On January 20th, The Women’s March Alliance held anniversary marches around the country. Marches took place across the nation, with the “main” event being held in Las Vegas, Nevada. In Maryland, major events took place in Annapolis, Baltimore, and Frederick.
This year, the march focused on voting in the upcoming congressional and local elections. Women’s “March on the Polls” intended to encourage people to vote blue in hopes of turning over congress and holding elected officials accountable for their actions. A voter registration table was set up at the event for attendees.
The Women’s March is, at its heart, a movement of solidarity. People come together to celebrate what they have accomplished and recognize the changes that still need to occur. Beau Cameron and Sarah Brady joined the movement in Annapolis.
Speakers included Annapolis Mayor Gavin Buckley, Anne Arundel County Indivisible – Yasemin Jamison, Anne Arundel Huddle Network coordinator Diane Odell, Executive Director of The Arc Maryland Ande Kolp, The Arundel Patriot Editor Vicky Bruce, Waleska Casiano-Matos, immigration lawyer, Caucus of African American Leaders representative Vickie Gipson, Connecting The Dots – Monica Lindsey, The Conversation Starters – Allie Moore, Evelyn’s Law coordinator Felicia Anthony, Get Money Out Maryland committee member Susan Ogden, InformBlue – Sarah Mogol, Judge Claudia Barber, Maryland Legislative Agenda for Women – Stacy Korbelak, MLK Jr Committee member Darius Stanton, Executive Director of NARAL Pro-Choice Diana Philip, Maryland CEO for Planned Parenthood Karen Nelson, PFLAG – Alyssa Fenix, and a representative from Progressive Maryland.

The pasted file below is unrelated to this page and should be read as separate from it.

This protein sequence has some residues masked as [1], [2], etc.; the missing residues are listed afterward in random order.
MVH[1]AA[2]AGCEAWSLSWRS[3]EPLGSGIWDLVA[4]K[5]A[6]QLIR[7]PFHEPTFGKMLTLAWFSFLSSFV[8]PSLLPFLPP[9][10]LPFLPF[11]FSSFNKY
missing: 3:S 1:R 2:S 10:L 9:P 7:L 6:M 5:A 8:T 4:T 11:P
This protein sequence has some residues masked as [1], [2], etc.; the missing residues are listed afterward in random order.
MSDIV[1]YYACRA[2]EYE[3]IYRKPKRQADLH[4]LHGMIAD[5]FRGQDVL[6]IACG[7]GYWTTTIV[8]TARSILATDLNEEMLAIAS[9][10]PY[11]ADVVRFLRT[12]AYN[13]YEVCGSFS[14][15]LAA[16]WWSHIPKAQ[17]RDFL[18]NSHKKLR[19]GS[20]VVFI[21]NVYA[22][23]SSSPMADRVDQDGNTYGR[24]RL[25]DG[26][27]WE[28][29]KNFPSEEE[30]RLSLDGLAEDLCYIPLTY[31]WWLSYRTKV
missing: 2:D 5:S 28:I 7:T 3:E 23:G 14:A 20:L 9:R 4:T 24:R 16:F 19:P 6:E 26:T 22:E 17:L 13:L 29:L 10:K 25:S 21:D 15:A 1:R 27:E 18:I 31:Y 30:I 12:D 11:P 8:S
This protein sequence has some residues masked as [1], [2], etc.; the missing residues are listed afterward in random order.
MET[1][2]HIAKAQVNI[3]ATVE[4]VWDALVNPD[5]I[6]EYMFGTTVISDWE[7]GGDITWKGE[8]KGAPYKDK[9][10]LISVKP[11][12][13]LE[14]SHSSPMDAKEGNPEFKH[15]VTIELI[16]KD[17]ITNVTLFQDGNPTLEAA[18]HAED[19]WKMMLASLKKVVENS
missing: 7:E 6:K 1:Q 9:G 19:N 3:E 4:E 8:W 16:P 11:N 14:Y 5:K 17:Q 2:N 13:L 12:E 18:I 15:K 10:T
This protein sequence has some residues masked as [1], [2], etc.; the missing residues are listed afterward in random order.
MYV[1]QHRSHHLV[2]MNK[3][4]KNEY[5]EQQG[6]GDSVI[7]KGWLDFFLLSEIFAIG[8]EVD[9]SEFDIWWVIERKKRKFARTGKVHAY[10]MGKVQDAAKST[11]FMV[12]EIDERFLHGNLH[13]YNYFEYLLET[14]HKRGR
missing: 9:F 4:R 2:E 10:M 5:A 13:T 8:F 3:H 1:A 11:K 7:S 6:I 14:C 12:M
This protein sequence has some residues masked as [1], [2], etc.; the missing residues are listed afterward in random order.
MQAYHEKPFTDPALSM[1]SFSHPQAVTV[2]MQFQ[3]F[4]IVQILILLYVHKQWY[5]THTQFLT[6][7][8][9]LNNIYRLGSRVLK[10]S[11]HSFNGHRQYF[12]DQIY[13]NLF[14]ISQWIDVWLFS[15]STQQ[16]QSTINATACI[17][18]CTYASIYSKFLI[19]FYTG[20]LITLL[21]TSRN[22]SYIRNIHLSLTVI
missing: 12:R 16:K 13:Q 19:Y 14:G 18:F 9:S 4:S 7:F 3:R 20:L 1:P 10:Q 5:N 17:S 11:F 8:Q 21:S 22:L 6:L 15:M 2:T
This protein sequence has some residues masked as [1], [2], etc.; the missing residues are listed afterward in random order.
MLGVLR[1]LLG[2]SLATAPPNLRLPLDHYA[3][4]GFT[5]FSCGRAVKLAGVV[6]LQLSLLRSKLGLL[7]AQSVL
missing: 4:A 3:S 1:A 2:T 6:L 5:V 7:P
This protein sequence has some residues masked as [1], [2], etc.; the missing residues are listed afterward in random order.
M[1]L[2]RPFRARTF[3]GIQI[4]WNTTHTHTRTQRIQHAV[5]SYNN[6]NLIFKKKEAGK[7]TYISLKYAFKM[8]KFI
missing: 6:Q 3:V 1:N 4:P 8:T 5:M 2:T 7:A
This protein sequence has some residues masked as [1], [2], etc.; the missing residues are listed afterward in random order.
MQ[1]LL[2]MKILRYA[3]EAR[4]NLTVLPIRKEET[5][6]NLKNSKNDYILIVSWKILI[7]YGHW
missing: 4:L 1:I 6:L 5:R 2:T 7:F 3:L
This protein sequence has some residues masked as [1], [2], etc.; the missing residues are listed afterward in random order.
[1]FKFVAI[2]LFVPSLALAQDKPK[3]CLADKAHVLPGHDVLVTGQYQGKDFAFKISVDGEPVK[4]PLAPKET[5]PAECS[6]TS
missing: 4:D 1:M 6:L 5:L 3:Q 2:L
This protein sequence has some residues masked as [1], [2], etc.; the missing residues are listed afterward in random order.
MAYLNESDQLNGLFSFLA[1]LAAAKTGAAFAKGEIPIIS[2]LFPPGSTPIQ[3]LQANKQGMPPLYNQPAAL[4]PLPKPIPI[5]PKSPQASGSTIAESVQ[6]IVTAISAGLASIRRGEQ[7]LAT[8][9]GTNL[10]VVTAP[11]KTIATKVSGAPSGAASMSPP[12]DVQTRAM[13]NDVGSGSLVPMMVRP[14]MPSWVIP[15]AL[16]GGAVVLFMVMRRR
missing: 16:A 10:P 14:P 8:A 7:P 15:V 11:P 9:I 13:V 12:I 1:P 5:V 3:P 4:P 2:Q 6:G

At the Annapolis Women’s March, Maheen Haq said, “You do not simply fight for your own community. We are all burning in this melting pot. If tolerance of injustice anywhere is truly a threat to justice everywhere, then silence must be the gravest of sins.”
In her speech, MC Monica Lindsey said, “We the people wanted a more perfect union, and we’re demanding a seat at the table…We will not allow ourselves to be normalized to an abnormal political situation.”
The crowd that showed up to the Annapolis Women’s March was very diverse–people of all ages, genders, races, and religions were in attendance for a variety of reasons. Though all attendees were from different walks of life, they were united in their belief that the government was not accurately representing their ideas.
Darius Stanton of the Martin Luther King, Jr Committee, said “In America, whenever we join hands-black and white, old and young, Jew and Gentile, Muslim and others–we make a difference.”
Many of the speakers were leaders of community organizations. Their rallying cries were partnered with reminders of upcoming city and county events. The Mayor of Annapolis, Gavin Buckley, said “We are not being defined by fear, and by greed. [You] are defining us by hope and opportunity and justice for all.”
Speeches lasted from 11 am to just past noon, when the march started. It was a beautiful January day–sunny and fifty degrees. Chants were scattered; marchers yelled phrases like “normalize love,” “This is what democracy looks like,” and “I scream, you scream, we all scream for equality.” Participants marched for roughly half an hour, passing Annapolis locals as they stared, waved, and recorded the marchers.
Attendants signed up at the march to speak at the end. Most of these speakers were individuals running for office in Maryland. Though, others were simply students or women who felt the need to add their own stories about why they marched.
Last year, the first Women’s March in Washington inspired sister marches in every state in the US and in cities around the world. An estimated 4 million people marched nationwide, far exceeding expectations. Occurring the day after the inauguration of President Donald Trump, the march came to be about all the systems that threaten women’s equality, health, and human rights.
There are currently no plans for a 2019 Women’s March, but given the response that the past two years’ marches have received, it is safe to assume that the movement will remain an annual event.